Much is made of the app gap between the Microsoft Store and rivals like the Google Play Store and the App Store. While Microsoft has tried many things, there's little Microsoft can do to address the difference. However, the company make the Windows 10 Store at least look the part.
And that's what's going to happen in the near future, according to . Microsoft is reportedly working on a revamp of the Microsoft Store for Windows 10. Specifically, the store will get a slick modern design and some policy changes. So, this will be an update that will appeal to developers and end-users alike.
It's worth remembering that the Microsoft Store is more than just apps. It is also a storefront for Microsoft to sell services (Windows, Office, etc.) and hardware, including its own Surface devices.
In fact, the Microsoft Store is now more important than ever as it is the company's only retail offering. Last year Microsoft closed its physical store locations for good amid the COVID-19 pandemic. The decision followed the removal of global stores to focus on the U.S. market several years ago.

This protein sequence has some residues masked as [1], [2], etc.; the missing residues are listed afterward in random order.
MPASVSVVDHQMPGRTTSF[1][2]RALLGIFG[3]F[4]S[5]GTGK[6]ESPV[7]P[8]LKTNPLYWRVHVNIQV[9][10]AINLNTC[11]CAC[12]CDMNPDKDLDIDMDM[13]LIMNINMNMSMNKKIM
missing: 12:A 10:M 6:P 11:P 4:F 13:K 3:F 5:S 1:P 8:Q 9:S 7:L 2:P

New Store Design
Microsoft would probably admit the Store is currently something of a failure. Certainly, it is not the central hub of the company's products it was supposed to be. Xbox has its own storefront, while Microsoft gives users other ways to download applications, such as the Windows Package Manager.
To solve this fragmentation, Microsoft wants the Store to become the one-stop-shop it was designed to be. Firstly, it will get a design overhaul to integrate visually with the changes Microsoft is bringing to Windows 10 Sun Valley (21H2).
Aside from dressing the Windows 10 Store in some new clothes, Microsoft is also changing policies. This is yet another attempt from the company to attract developers and increase the number of available apps.
Specifically, there are three changes coming:
- Developers can submit unpackaged Win32 apps.
- Win32 apps can self-manage updates through their own CDN (cloud distribution network).
- Apps can bypass the commerce platform built into the Store with their own revenue systems. This means Microsoft will not get a cut of revenue.
Microsoft is expected to introduce these changes in the fall, alongside the release of Windows 10 21H2. Furthermore, the company apparently wants to add its own apps (Edge, Teams, Office, etc.) to the Windows 10 Store.
Tip of the day:
Do you know that Windows 10 now has a package manager similar to Linux called “Winget”? In our tutorial, we show you how to install and use this new tool that allows the quick installation of apps via PowerShell or a GUI.